Mercy Health – Springfield Celebrates Grand Opening of Renovated Wound Care Center on Thursday, October 26

Just in time for November’s National Diabetes Month observance, Mercy Health – Springfield announces the completion of a $350,000 renovation project at Springfield Regional Wound Care Center, located at 362 S. Burnett Road in Springfield. The wound care center team will celebrate with a ribbon-cutting event, starting at 5 p.m. (ribbon-cutting at 5:30 p.m.) on Thursday, October 26.

Based on high demand, Springfield Regional Wound Care Center has added a third hyperbaric chamber to care for patients with chronic wounds. It has also expanded the lobby and upgraded exam rooms for the comfort of patients.

“In this year alone in our Springfield center, we have added 460 new patients who’ve experienced an almost 90% healing rate of their chronic wounds,” said Ben Merick, Director of Wound Care, Mercy Health – Springfield. “More than 13% of our area residents are afflicted with Type 2 diabetes. Mercy Health’s wound care centers offer advanced therapies to patients suffering from diabetes complications, like non-healing wounds. There’s no need to let a chronic wound, such as a diabetic foot ulcer, lead to scarring, infection or even an amputation.”

An estimated 30.3 million people in the United States (9.4 percent of the population) have diabetes, including 7.2 million who are unaware they are living with the disease. The percentage of adults with diabetes increases with age, reaching a high of 25.2 percent among those aged 65 years or older. In addition to age, risk factors for diabetes include diet, activity level, obesity and heredity.

High blood sugar levels, poor circulation, immune system issues, nerve damage and infections may contribute to a non-healing diabetic foot ulcer. Approximately 15 percent of people living with diabetes will develop a foot ulcer. An estimated 14-24 percent of people with foot ulcers will experience an amputation. Early detection and intervention can help lower the risk of limb loss.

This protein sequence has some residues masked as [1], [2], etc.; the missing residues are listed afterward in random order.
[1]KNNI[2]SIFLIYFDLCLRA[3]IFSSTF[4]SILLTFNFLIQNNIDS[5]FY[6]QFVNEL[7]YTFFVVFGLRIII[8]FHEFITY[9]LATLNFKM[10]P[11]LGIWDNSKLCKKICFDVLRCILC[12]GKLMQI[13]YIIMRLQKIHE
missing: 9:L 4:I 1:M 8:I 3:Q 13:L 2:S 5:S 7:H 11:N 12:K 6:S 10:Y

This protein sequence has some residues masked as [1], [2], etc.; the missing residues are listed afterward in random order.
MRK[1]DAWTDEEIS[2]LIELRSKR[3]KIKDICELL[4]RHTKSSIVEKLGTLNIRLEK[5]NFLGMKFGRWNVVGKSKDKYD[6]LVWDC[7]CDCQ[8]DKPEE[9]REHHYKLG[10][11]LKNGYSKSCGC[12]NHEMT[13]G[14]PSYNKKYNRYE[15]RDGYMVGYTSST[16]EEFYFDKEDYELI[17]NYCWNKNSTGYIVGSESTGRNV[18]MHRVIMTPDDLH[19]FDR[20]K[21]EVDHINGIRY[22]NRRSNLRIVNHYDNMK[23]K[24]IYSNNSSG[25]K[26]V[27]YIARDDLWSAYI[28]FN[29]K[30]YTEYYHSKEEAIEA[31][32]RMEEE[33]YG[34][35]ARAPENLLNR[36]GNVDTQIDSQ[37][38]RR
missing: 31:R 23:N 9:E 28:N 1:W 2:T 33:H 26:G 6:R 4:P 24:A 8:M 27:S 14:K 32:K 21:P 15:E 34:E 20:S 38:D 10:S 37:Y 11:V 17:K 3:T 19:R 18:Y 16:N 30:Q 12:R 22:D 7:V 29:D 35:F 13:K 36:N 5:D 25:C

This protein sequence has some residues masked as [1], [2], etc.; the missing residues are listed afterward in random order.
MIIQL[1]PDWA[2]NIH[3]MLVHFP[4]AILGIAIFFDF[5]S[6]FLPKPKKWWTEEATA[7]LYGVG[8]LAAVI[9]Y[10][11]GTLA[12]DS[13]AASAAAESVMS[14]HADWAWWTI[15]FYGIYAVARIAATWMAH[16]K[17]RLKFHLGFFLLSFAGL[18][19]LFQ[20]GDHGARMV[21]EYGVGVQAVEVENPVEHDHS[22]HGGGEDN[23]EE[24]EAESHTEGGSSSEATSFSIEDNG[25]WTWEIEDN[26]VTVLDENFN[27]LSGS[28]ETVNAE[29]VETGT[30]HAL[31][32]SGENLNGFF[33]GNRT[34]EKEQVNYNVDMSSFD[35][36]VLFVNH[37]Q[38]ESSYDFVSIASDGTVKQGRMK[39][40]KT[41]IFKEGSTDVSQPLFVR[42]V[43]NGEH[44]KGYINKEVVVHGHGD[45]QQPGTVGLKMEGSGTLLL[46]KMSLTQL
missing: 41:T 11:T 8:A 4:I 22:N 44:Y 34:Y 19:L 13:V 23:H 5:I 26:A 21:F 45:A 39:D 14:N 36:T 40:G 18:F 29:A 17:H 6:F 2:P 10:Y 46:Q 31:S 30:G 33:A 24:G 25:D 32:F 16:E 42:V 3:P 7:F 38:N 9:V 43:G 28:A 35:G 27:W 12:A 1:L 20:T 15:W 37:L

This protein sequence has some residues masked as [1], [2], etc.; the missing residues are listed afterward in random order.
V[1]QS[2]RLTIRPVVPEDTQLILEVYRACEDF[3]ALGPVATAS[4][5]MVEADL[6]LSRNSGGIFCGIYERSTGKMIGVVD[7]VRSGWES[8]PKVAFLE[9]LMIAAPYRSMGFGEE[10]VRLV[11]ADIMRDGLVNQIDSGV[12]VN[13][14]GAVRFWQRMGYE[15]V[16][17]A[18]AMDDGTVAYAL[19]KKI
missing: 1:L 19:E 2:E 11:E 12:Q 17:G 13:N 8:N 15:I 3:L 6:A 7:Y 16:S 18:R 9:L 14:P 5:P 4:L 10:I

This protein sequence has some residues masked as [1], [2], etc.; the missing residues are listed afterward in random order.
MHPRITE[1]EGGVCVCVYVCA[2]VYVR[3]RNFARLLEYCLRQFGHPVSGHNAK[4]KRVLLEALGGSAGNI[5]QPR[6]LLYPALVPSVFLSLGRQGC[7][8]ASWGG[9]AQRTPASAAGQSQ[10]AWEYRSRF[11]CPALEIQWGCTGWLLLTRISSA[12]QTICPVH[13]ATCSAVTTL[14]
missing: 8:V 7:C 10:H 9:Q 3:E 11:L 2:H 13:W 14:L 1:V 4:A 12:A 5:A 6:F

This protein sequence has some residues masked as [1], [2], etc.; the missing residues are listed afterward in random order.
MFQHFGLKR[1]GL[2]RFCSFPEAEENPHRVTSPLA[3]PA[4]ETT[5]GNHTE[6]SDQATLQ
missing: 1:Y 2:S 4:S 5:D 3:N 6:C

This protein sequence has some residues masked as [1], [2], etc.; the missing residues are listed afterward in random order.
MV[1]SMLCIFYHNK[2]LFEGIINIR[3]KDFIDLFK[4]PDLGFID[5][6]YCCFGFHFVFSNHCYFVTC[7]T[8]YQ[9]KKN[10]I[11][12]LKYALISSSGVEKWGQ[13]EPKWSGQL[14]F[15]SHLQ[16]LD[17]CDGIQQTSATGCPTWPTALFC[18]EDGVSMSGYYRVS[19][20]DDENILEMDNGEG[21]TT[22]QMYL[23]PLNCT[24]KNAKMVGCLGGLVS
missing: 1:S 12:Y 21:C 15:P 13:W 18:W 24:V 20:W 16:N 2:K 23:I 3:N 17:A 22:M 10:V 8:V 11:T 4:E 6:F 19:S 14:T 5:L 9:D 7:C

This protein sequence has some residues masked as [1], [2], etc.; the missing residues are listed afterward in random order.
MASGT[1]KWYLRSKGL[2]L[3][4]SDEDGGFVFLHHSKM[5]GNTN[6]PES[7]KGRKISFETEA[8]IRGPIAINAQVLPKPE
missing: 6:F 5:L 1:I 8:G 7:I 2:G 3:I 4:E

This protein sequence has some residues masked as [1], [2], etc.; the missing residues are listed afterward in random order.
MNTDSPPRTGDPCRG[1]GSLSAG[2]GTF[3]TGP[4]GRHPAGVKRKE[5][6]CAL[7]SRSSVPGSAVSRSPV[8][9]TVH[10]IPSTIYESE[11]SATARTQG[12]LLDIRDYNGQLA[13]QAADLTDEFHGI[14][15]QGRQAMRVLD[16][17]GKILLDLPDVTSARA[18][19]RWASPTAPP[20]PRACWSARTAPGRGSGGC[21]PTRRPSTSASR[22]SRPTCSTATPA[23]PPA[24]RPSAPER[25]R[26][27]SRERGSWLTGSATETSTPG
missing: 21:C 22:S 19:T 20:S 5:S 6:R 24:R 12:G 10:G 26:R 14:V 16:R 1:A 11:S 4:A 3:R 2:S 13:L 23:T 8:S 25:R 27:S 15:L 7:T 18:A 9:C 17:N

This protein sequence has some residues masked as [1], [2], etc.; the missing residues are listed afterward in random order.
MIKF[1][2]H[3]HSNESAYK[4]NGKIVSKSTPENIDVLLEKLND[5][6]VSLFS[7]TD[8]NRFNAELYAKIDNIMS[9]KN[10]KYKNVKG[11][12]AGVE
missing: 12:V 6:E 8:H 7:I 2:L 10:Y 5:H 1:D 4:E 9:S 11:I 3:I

Hyperbaric oxygen therapy, or HBO, increases the amount of oxygen to wounds, allowing them to heal from the inside. Patients receiving treatments watch television while relaxing on a bed encased in a large see-through plastic shell as they are surrounded by 100 percent oxygen at higher-than-normal atmospheric pressure.

Under hyperbaric conditions, oxygen molecules in the patient's red blood cells become reduced in size to more easily dissolve into the liquid portion of the blood and be transported throughout the body to speed healing. 

During the non-invasive procedure, the only sensation patients experience is a slight pressure in the ears, as on an airplane, when the pressure changes.   

HBO treatments are used for wounds that have not responded to traditional treatments. Treatments are typically covered by Medicare, Medicaid and most insurance plans. Mercy Health’s wound care centers also welcome self-referrals. 

Contact Mercy Health’s Wound Care Centers if you have a wound that will not heal. To schedule an appointment, please call:

  • Springfield Regional Wound Care Center, 362 S. Burnett Road, Springfield, at 937-523-9170
  • Mercy Memorial Wound Care Center, 1430 East US Highway 36, Suite B, Urbana, 937-523-9700